The A4 delivers on better interior room and comfort for all passengers. It's moved to a new architecture--Volkswagen's MLB, which will underpin a new family of vehicles from the A4 to the new Q7, to the next generation of A6 and A7.
Audi and its parent company, VW AG, have built this component kit with stronger body sections and more flexible packaging in mind, while trying to keep a check on curb weight. Initial specs show they've succeeded: the new A4 is an inch longer than the last version, with 0.7 inches more between the wheels. It's also a half-inch wider. In all, though it's grown to near the size of the old Audi 100/200 sedans, it is said to weigh less than the prior A4--between 70 to 100 pounds less, depending on drivetrain configuration, even with added standard equipment.
Interior specs are better in most dimensions, and in the real world, the A4 feels more spacious, too. Audi claims gains of an inch in headroom and 2.6 inches in front shoulder room, and says it has the longest cabin in the class. In the vehicles we drove, the impression of space was very good, coupled with better shaping and contouring to the sport seats.
It's even better in the back seat, one place where the previous A4 fell down against rivals. The last car had a low, short cushion that helped its headroom figures; the new one has excellent back-seat space, with a higher and longer bottom cushion for better comfort. Six-footers can sit behind six-footers with a touch of knee room to spare.
Storage gains are marked, too. The A4 has big cupholders sitting ahead of its shift lever, and a more usefully shaped center console bin. There's a secret and probably unauthorized bin where the fuse panel should be--down and to the left of the steering wheel, it's big enough to accept a couple of water bottles. The vast trunk holds two roll-aboards and two backpacks easily, without stacking anything, and it's a squared-off, regularly shaped space too, with covered hinges.
As usual, Audi's precisely designed interiors reflect a lot of attention to seams and panel fits. I'm no fan of display screens that don't tuck into the dash, but the A4's TFT display looks more firmly affixed. Wind noise is low thanks to low drag, and though the A4's cockpit doesn't land the visual knockout of the new Mercedes C-Class, the refined and restrained trim combinations I saw were uniformly handsome and tasteful.
Safety and tech
Audi's putting a big emphasis on the A4's next-generation infotainment and connectivity features. The virtual cockpit aside, the A4 now has standard smartphone connectivity. It also has a new version of the Multi-Media Interface (MMI) that factors in a roller-controller with a scratchpad surface for handwritten input; LTE data connectivity; and either a seven-inch or an 8.3-inch display screen on the dash. The resolution on the larger screen is breathtaking--no more output from the standard rearview camera that looks like the lens is covered in mud.
The A4 also gets the latest driver assistance systems, everything from forward-collision warnings with automatic braking, to adaptive cruise control, blind-spot monitors with cross-traffic assist, lane-departure warnings and lane-keeping assist, automatic parking assist and attention assist. The adaptive cruise has traffic-jam assist, a stop-and-go function that can follow cars in the lane ahead at speeds of up to 40 mph. As we've experimented with these systems, we've found it's possible to drive long distances with all the lane-assist features engaged, and drive in a proto-autonomous mode.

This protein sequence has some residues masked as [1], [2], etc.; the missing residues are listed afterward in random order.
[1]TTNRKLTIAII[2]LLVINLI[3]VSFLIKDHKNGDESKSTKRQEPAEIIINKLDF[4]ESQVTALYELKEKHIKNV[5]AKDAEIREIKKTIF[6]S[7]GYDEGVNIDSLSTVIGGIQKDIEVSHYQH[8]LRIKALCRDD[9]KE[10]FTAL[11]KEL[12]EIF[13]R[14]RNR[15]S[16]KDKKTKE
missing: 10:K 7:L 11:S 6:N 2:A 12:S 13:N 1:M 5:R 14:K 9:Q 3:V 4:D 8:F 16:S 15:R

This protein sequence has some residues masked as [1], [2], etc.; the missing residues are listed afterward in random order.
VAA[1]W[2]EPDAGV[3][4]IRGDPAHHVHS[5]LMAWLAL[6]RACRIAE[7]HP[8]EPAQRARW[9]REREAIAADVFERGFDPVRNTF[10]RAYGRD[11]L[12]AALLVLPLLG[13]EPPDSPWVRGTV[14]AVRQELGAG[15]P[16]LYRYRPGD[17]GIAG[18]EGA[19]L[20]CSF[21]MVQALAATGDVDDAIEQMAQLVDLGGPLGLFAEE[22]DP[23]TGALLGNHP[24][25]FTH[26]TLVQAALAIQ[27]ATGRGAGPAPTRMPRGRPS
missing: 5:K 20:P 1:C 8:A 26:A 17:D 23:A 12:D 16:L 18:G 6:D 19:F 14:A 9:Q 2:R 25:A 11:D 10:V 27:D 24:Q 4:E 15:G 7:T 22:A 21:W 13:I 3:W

New functions include a lane-turn assist, which signals a warning if you're about to steer the A4 left or right into oncoming traffic; and exit assist, which scans the lanes behind the front doors and sounds a warning if the doors open into busy traffic. Audi's connected services also add on a smart-watch app interface, and all A4s will come with a limited set of smartphone-app features including remote lock and car status checks.
Any first drive of a European vehicle has to circle around the features we won't get in the U.S. The list here is relatively short--aside from smaller gas and diesel engines and summer tires, we won't be getting the Avant wagon (an Allroad successor is all but certain, instead), and for now, a manual transmission.
The U.S. lineup should include Audi's usual Premium, Premium Plus, and Prestige trim levels, with all cars coming standard with power features, leather upholstery, Bluetooth, and smartphone connectivity. Major options will include all-wheel drive, an S-line appearance package, the adaptive air suspension, full LED headlights, and a stunning Bang & Olufsen 3D audio system with 19 speakers and 755 watts of output.
The new A4 arrives just as its sport-sedan niche is exploding with exceptional new nameplates--many of them lacking the broad appeal of today's Audi emblem. It's extraordinarily competitive, and the new Mercedes C-Class in particular has eclipsed some of the newer arrivals with its standard air suspension and turbocharged engines, not to mention one of the most attractive interiors of any vehicle.
The A4 has made progress for sure, but before we proclaim just how much, we want more seat time to get a better read on its road manners.
The A4 goes on sale after the first of the year. Pricing hasn't been detailed, but a modest increase over today's figures is expected.